And Secondly, Most men wonder, that this Corporation, being but of few years standing, and to the setting up of whose Trade so small a Stock is necessary; should live so high, spend so freely, gain so great Estates, by their return of so little money yearly, which how 'tis done every man may conceive to be effected by the following Artifices.
More particularly, the Frauds by them committed relate either to their falsifying of Medicines, or secondly, to the number of their Bills, and prescriptions, or thirdly, to the prices of them.
First, They use Medicines quite contrary to the prescription, Myrtle-leafs shewed the Censors for Sena, a Binder for a Purger. Mushroms of the Oak, &c. rub'd over with Chalk for Agaric, which Mr. Evelyn in his late publisht Book of Forest Trees, pag. 27. observes, to the great scandal of Physic as he adds; Hemlock-Dropwort Roots for Pæony Roots, Poysons for wholsome remedies; Privet by some, by others Dog-berries, for those of Spina Cervina, no Purgers for a strong one. Sheeps Lungs for Fox Lungs, the Bone of an Oxe Heart for that of a Stags Heart, Damsons for Damasc Prunes, Syrup of Limons, for that of Citrons, Bryony Roots for Mechoacàn, &c.
Secondly, They falsify the grand Compositions of the London Dispensatory. It being a common trade with them to buy unsound, and decayed Simples of some Druggists, and to return them back so much of the composition as will pay for the Simples. Secondly, whereas Apothecaries are bound to shew publickly to the Censors of the College, and the Master and Wardens of their Company, Mithridate, Diascordium, Alkermes, &c. Yet for all this some of them privately make a great deal more of the Composition then is shewed, of unsound Drugs, and some without any view at all; others put in the Scrapings that ought to be thrown away; and by these Arts they under-sell, and ruine one another, selling the Composition at a lower rate then good Ingredients cost them; and with these complaints they daily mutiny amongst themselves.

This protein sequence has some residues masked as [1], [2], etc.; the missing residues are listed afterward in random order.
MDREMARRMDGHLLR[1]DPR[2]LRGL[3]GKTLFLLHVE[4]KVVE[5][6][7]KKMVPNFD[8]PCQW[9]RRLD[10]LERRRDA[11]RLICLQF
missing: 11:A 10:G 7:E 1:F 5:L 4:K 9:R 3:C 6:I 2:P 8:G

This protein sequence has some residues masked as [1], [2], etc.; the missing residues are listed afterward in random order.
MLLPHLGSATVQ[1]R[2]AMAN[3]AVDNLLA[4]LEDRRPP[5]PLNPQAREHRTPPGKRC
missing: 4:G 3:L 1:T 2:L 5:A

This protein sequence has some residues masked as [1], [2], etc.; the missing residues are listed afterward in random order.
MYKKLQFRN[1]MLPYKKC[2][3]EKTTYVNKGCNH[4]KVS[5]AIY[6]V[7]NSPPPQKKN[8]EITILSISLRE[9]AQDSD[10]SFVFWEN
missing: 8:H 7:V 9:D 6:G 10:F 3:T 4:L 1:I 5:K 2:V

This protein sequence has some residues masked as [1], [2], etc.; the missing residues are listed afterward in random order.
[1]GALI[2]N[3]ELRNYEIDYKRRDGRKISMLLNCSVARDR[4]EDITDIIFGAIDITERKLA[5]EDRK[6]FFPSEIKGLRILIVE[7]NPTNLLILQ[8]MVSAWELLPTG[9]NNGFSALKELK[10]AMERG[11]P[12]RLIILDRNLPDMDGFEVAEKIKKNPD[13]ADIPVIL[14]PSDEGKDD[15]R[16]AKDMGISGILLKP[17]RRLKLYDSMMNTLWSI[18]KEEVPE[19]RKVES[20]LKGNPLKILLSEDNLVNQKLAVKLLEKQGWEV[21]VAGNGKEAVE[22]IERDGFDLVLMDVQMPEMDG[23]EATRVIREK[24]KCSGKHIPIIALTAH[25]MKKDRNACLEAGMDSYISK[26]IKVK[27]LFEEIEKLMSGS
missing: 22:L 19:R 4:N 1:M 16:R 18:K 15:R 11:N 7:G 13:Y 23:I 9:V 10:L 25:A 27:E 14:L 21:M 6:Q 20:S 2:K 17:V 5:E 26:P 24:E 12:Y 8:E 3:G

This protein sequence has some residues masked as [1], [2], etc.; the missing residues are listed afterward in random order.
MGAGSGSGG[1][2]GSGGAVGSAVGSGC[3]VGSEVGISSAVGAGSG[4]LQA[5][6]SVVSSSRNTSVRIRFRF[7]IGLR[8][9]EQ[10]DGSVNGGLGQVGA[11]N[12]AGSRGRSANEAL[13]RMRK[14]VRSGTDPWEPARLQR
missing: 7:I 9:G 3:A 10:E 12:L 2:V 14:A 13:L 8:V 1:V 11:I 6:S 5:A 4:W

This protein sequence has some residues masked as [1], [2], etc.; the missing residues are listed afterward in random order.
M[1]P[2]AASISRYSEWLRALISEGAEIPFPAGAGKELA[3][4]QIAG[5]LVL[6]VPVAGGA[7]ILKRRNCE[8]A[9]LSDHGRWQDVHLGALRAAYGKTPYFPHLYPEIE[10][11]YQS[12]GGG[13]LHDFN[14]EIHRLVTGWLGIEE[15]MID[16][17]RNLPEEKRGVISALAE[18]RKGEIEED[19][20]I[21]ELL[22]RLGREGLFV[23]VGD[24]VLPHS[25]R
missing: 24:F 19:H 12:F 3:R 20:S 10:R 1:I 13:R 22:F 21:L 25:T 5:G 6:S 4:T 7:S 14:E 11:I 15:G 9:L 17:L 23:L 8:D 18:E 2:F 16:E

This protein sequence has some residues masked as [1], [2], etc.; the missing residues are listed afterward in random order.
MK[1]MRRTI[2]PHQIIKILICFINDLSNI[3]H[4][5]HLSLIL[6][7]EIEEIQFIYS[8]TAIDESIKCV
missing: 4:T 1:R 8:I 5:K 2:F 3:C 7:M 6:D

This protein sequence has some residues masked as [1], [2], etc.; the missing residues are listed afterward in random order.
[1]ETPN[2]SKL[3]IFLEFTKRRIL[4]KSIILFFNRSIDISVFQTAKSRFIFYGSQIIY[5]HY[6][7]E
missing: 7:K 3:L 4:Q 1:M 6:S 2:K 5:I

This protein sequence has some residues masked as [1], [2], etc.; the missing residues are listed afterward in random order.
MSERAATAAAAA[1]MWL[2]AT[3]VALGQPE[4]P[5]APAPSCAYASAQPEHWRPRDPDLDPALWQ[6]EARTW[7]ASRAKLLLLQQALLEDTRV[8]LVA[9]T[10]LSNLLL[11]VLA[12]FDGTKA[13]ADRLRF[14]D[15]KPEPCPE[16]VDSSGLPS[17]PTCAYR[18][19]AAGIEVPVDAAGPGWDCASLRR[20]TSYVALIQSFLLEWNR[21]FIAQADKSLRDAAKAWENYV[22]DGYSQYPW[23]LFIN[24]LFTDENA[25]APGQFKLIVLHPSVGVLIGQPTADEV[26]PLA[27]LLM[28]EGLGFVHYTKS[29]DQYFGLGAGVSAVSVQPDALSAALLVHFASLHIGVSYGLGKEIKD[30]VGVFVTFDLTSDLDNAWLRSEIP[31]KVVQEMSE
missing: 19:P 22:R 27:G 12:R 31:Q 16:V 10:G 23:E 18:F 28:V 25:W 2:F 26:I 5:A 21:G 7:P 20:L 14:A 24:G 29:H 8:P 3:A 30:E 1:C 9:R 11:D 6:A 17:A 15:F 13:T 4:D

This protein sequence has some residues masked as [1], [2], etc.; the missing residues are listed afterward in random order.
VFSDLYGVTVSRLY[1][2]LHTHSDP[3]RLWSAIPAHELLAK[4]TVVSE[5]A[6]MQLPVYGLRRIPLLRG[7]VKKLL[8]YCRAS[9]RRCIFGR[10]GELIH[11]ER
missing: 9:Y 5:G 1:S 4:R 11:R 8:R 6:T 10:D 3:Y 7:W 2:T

Thirdly, 'Tis very common for them to load Medicines with Honey, and other cheaper ingredients, and to leave out in whole or in part, those of greater value; viz. Saffron in Ruffus Pills, and in Oxycroceum Plaster, which latter, they colour of a Saffron colour with Turmeric, Sanders, &c. Ambergrise in Alkermes, Diascordium was found by the Censors in their search made only of Honey, and Bole-Armeniac. Which false composition was taken away by the then Master of the Company.